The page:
Former FTX Director Nishad Singh pleads guilty to fraud, conspiracy charges
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(Kitco News) - The former Director of Engineering for bankrupt cryptocurrency exchange FTX, Nishad Singh, has pleaded guilty to criminal charges on Tuesday and will cooperate with prosecutors, according to a Reuters report.
"I am unbelievably sorry for my role in all of this," Singh said, and promised to give back all the money he made from the fraudulent scheme.
The 27-year-old crypto executive pleaded guilty to one count of wire fraud, three counts of conspiracy to commit fraud, one count of conspiracy to commit money laundering and one count of conspiracy to defraud the United States by violating campaign finance laws. He was released on a $250,000 bond.
Prosecutor Danielle Sassoon revealed at Tuesday's court hearing that Singh also traveled from the Bahamas to assist in the investigation not long after FTX imploded in mid-November.
"He wants to do everything he can to make things right for victims, including by assisting the government to the best of his ability,” said Singh's lawyers Andrew Goldstein and Russell Capone.
Singh now joins Alameda Research CEO Caroline Ellison and FTX cofounder Gary Wang as key witnesses in the Justice Department’s investigation into the firms and their founder, Sam Bankman-Fried. Ellison and Wang struck plea deals with the DoJ in December.
Bankman-Fried entered a plea of not-guilty to the eight criminal charges filed against him in December. Prosecutors unsealed a new indictment against him last week containing four additional charges related to campaign finance violations, and it appears Singh shared key information to support the new charges.
Singh was a major donor to Democratic politicians in recent years. He gave over $9 million to the Democratic party since 2020, including $8 million in the runup to the recent midterm elections, and $1 million to Mind The Gap, a political action committee founded by Bankman-Fried’s mother, in April 2021.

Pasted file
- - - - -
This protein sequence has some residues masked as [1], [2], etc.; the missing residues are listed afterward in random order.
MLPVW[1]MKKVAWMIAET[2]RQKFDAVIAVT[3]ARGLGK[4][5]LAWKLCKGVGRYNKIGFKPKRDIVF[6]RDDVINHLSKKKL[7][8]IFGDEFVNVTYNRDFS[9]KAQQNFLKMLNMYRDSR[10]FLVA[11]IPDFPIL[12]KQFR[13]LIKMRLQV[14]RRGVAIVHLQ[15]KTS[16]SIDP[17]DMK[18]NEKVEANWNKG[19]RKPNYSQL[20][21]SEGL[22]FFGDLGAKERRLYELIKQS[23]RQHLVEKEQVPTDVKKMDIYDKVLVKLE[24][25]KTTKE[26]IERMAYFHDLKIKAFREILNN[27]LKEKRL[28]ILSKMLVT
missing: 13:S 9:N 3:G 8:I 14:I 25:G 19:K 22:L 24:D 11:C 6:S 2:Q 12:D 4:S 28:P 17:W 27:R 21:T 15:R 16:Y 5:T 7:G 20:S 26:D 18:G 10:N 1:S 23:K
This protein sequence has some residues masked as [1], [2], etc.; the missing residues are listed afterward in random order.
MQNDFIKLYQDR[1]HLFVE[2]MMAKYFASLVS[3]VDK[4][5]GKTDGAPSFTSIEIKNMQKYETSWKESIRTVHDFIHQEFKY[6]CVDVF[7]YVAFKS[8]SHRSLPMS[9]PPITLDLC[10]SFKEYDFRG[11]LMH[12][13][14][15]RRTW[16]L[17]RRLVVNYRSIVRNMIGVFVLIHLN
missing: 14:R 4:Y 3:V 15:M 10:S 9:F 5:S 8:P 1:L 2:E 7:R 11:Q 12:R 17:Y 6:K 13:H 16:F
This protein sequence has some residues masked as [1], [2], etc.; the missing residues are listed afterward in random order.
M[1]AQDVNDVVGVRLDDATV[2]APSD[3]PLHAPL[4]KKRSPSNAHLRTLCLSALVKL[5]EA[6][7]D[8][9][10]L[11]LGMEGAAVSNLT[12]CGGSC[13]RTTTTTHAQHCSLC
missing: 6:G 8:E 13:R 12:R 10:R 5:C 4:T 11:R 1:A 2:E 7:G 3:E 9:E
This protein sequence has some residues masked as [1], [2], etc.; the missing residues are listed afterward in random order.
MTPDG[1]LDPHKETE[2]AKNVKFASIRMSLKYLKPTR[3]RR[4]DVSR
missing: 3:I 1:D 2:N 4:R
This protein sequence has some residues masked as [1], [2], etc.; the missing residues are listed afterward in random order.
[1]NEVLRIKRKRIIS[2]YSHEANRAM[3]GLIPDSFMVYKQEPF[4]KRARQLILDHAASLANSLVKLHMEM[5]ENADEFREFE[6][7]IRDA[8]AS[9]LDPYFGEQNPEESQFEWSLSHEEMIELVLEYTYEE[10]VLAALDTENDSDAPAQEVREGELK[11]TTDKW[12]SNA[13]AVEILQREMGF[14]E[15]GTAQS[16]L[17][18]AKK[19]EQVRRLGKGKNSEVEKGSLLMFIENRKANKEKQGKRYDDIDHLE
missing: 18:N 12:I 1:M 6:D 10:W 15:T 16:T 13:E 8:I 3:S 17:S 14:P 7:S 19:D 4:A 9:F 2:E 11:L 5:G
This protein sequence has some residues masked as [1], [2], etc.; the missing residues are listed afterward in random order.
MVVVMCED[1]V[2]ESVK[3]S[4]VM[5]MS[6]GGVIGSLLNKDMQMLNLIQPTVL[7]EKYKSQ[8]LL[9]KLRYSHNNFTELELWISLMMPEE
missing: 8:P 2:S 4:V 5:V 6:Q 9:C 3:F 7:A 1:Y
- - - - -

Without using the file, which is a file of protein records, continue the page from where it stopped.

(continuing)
Singh told the court on Tuesday that he agreed to make the political donations in his own name, and that they were funded in part by transfers from Alameda Research. In the new charges filed last week, prosecutors alleged that Bankman-Fried conspired with two other former FTX executives to donate tens of millions of dollars to influence lawmakers.
These donations violated campaign finance laws because they were made by "straw" donors or came from corporate funds, or both. In addition to Singh, prosecutors said Bankman-Fried directed another unnamed FTX executive to give more than $21 million to a pro-LGBTQ group.
"Today's guilty plea underscores once again that the crimes at FTX were vast in scope and consequence," wrote federal prosecutor Damian Williams in a statement. "They rocked our financial markets with a multibillion-dollar fraud. And they corrupted our politics with tens of millions of dollars in illegal straw campaign contributions."
Singh had been in discussions with the DoJ for several months, and he met with prosecutors for a ‘proffer session’ at the U.S. Attorney’s Office for the Southern District of New York in early January. These sessions usually entail prosecutors granting limited immunity to the witness so they can share what they know about an ongoing case.
Singh was first hired to work at Alameda back in 2017, where he designed the trading tools that enabled them to become the preeminent hedge fund in the crypto space.
The U.S. Securities and Exchange Commission (SEC) and the Commodity Futures Trading Commission (CFTC) also filed civil lawsuits against Singh on Tuesday. Singh built the FTX exchange’s software platform as well as the interfaces between FTX and Alameda, including the so-called ‘back doors’ and exceptions which are a key area of focus for Justice, the SEC and the CFTC.